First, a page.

Young consumers’ nostalgia cycle is shorter than ever, and the desire to look back at recent memories with rose-tinted glassesis driving their tech and sharing behavior, leading to the popularity of apps like Timehop. Facebook’s new “On This Day” feature accommodates this trend, and competes with other popular platforms. The new tool will show users their own Facebook posts and photos from the same date in previous years, providing a feed of status updates, photos, and posts from the past that they can then (re)share. To ensure that only positive content is provided, an algorithm will filter out ex-lovers and avoid displaying memories of those who’ve passed away. (TechCrunch)

Chat apps are the new social media. For Millennials and teens around the world, messaging platforms like Kik, WhatsApp, and Line have become a vital part of communicating with friends, sharing the world around them, and constantly staying in the loop. They’re also becoming a big space for brands, and Disney can thank the Line network’s reach of 500 million users for making their game Tsum Tsum a major mobile hit. Tsum Tsum is a simple, cute-overload-looking puzzle game that has earned $300 million in revenue since last July, a feat Disney says it “couldn’t have done that without Line’s social network.” (GameIndustry.biz)

Starting this week, Millennial news site Mic is joining other digital publications like BuzzFeed and Vox and rolling out its own video series, “Flip the Script,” to provide socially conscious, catchy, and quick clips that expound on some articles on the site. Mic’s aim is “to be the most important brand in news for our generation,” targeting college educated readers around 28-years-old. The site is taking a different approach to ads in their new video content, selling sponsorships rather than including pre-rolls. We’ve warned brands that in the age of ad A.D.D digital marketing will need to evolve to adjust to young consumers' attention spans, and Mic’s approach is an indication of the new mentality. (Ad Age)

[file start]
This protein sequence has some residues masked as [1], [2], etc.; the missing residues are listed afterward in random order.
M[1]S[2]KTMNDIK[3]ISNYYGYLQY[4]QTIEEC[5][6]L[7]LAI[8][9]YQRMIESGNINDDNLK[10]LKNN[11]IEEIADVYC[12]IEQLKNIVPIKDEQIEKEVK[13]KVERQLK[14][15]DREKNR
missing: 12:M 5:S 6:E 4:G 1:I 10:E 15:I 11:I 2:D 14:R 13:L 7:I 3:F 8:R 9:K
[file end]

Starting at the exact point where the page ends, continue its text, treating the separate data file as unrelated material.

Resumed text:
What happens when a homeless witch meets an amnesiac enchanted statue? The creators of the indie animated seriesThe Book of MOJO want us to find out. Alchemy Engine is a team of former DreamWorks and Pixar animators currently crowdfunding on Indiegogo to make The Book of MOJO pilot, which they hope will help push boundaries in animation by including more diverse characters. A teaser trailer for the show earned them kudos from viewers who were excited that the heroine is a person of color, and Alchemy Engine has declared they want to “tell stories featuring characters that ... are under-represented in animation.” (IndieGogoHitFix)

Exactly how much are Millennials spending every day…and what are they buying? Our tracked data trends have all the stats on that, thanks to our monthly survey of 1000 13-32-year-old Millennials nationwide. Our Silver and Gold subscribers get access to regularly updated charts following average daily spend and items purchased, with spending broken out by age and gender. We do the heavy data lifting for you, and we’re constantly adding new data to our trends. (Ypulse)